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Tuesday, March 16, 1999 Published at 14:29 GMT


Millennium bug busted

Domesday avoided, say the experts

By Internet Correspondent Chris Nuttall

Millennium bug experts say the world is no longer in denial over the computer problem and a global catastrophe on 1 January 2000 now seems unlikely.

Peter De Jager, the Canadian computer consultant who was one of the first to sound the alarm bells, issued a statement on his Website this month entitled "Doomsday Avoided".

"What do I mean when I state confidently we've broken the back of Year 2000 problem? In short, I mean we've overcome the largest Y2K hurdle.

"The Y2K problem was never the actual act of fixing the code, it was the inaction and denial regarding a problem so easily demonstrated as real and pressing, and possessing consequences far exceeding it's humble beginnings," he said.

"Most, not all companies are working on this issue. They are fixing, or have fixed, their systems.

"They have examined, or are examining, their embedded systems problems. We are, for the most part, no longer ignoring Y2K."

Problem 'not solved entirely'

Mr De Jager said that in Canada's case, in the key industries of finance, telecommunications and power, all three were identifying and tackling problems.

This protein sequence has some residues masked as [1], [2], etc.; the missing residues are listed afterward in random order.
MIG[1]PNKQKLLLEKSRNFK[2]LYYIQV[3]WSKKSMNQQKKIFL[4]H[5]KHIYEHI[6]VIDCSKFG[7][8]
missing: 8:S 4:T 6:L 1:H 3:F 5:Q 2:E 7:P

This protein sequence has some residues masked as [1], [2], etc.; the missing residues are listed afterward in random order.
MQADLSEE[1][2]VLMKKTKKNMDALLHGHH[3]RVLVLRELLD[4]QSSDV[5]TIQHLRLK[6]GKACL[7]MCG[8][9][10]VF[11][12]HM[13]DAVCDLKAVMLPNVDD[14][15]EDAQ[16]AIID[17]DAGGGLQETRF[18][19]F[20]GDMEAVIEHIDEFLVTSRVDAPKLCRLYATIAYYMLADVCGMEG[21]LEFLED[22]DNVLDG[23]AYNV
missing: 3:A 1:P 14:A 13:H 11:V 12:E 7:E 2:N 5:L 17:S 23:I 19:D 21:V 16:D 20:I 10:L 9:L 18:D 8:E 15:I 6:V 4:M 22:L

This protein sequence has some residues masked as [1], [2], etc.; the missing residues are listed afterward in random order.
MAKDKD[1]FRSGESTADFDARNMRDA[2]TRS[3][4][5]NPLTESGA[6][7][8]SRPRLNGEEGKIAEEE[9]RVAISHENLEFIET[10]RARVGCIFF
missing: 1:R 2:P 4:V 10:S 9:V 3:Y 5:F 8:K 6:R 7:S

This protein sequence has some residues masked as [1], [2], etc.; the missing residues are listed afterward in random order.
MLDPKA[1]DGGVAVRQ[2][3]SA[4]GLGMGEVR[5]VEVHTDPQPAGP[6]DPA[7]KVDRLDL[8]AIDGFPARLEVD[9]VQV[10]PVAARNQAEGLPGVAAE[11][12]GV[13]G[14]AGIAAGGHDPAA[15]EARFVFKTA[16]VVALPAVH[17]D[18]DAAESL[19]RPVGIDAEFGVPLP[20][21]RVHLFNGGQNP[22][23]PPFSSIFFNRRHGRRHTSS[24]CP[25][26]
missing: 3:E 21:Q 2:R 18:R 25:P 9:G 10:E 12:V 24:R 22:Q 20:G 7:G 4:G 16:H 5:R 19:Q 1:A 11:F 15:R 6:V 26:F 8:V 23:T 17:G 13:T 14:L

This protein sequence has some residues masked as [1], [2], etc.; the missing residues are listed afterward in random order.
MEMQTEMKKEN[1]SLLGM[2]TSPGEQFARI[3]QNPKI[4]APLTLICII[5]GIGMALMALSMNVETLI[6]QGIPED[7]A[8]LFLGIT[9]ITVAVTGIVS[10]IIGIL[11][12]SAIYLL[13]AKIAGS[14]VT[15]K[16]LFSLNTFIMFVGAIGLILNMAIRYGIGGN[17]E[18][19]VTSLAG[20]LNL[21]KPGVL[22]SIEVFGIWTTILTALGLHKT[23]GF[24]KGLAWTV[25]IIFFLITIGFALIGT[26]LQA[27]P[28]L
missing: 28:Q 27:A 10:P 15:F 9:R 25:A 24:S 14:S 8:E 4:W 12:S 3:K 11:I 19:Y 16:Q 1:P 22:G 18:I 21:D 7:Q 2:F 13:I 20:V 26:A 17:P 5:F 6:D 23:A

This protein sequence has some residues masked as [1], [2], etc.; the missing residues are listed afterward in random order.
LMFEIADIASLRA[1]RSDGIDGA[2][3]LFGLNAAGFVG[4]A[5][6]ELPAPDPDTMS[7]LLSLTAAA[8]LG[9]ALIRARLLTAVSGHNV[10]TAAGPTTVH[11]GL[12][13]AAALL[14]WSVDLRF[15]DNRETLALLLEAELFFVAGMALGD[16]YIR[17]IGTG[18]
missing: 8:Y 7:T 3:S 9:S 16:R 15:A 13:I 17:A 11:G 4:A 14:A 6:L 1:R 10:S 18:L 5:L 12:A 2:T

He concludes: "Have we 'solved' Y2K? No, not entirely. But, we have avoided the doomsday scenarios. The next 12 months or so are going to be fascinating to watch.

"But it will not, contrary to the ravings found in some of the media reports and in many places on the Internet, be The End Of the World As We Know It. Through hard work and effort, we've broken the back of Y2K."

UK 'in good shape'

In Britain, another expert who gave early warning of the Millennium bug dangers, Robin Guenier, says the three key industries are in good shape here.

"There's been a lot of progress from three months and 12 months ago. People are no longer in denial about it. We're not heading for doomsday," he told The Observer newspaper.

Gwynneth Flower, managing director of the government agency Action 2000, said that while many small companies were still not ready, progress had been made: "Things are better than a year ago. We're well on track to sort out the infrastructure," she told the paper.

Public less concerned

In a USA Today poll this week among the American public, only 21% now expected major problems in 2000, down from 34% three months ago.

The Senate's Special Committee on the Year 2000 Technology Problem has published a report expressing concern on health care and some government organisations, but praising large companies in general for having dealt well with the problem.

But their findings echoed the views of many experts that the problem will have more devastating impact in the Far East and less developed countries, where preparations were still at an early stage.

This could have a knock-on effect on even the most Y2K-ready of nations.

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